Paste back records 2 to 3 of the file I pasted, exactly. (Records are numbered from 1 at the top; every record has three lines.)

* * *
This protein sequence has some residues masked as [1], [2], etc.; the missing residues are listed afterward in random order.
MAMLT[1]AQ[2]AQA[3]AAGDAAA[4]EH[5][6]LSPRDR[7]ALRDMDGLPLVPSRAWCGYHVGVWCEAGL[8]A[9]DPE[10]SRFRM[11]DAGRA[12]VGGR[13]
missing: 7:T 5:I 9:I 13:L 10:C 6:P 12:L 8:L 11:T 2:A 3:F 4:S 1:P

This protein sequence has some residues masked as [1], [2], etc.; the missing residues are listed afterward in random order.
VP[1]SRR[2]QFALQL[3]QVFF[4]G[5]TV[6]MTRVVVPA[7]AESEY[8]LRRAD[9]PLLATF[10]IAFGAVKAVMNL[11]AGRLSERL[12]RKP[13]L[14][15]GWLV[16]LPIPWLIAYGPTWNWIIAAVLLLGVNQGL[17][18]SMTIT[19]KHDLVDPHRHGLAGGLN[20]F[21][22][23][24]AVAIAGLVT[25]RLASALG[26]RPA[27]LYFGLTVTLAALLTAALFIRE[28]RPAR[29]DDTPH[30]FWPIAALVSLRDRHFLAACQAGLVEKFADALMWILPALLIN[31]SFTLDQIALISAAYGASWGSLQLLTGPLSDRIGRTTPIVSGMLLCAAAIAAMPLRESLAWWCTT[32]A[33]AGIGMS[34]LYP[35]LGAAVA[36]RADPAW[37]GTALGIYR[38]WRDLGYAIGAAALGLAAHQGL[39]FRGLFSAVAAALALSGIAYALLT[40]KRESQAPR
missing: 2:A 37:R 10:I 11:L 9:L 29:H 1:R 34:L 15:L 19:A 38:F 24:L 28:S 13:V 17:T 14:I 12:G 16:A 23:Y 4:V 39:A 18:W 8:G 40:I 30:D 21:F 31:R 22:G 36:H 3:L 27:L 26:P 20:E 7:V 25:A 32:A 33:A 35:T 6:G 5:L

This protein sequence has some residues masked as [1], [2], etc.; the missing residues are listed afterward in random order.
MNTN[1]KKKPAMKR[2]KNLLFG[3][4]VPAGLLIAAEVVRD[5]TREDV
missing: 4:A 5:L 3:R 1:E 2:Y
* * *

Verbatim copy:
This protein sequence has some residues masked as [1], [2], etc.; the missing residues are listed afterward in random order.
VP[1]SRR[2]QFALQL[3]QVFF[4]G[5]TV[6]MTRVVVPA[7]AESEY[8]LRRAD[9]PLLATF[10]IAFGAVKAVMNL[11]AGRLSERL[12]RKP[13]L[14][15]GWLV[16]LPIPWLIAYGPTWNWIIAAVLLLGVNQGL[17][18]SMTIT[19]KHDLVDPHRHGLAGGLN[20]F[21][22][23][24]AVAIAGLVT[25]RLASALG[26]RPA[27]LYFGLTVTLAALLTAALFIRE[28]RPAR[29]DDTPH[30]FWPIAALVSLRDRHFLAACQAGLVEKFADALMWILPALLIN[31]SFTLDQIALISAAYGASWGSLQLLTGPLSDRIGRTTPIVSGMLLCAAAIAAMPLRESLAWWCTT[32]A[33]AGIGMS[34]LYP[35]LGAAVA[36]RADPAW[37]GTALGIYR[38]WRDLGYAIGAAALGLAAHQGL[39]FRGLFSAVAAALALSGIAYALLT[40]KRESQAPR
missing: 2:A 37:R 10:I 11:L 9:L 29:H 1:R 34:L 15:L 19:A 38:F 24:L 28:S 13:V 17:T 14:I 12:G 16:A 23:Y 4:V 39:A 18:W 8:G 40:I 30:D 21:F 31:R 22:G 36:H 3:L 27:L 26:P 20:E 7:V 25:A 32:A 33:A 35:T 6:G 5:L

This protein sequence has some residues masked as [1], [2], etc.; the missing residues are listed afterward in random order.
MNTN[1]KKKPAMKR[2]KNLLFG[3][4]VPAGLLIAAEVVRD[5]TREDV
missing: 4:A 5:L 3:R 1:E 2:Y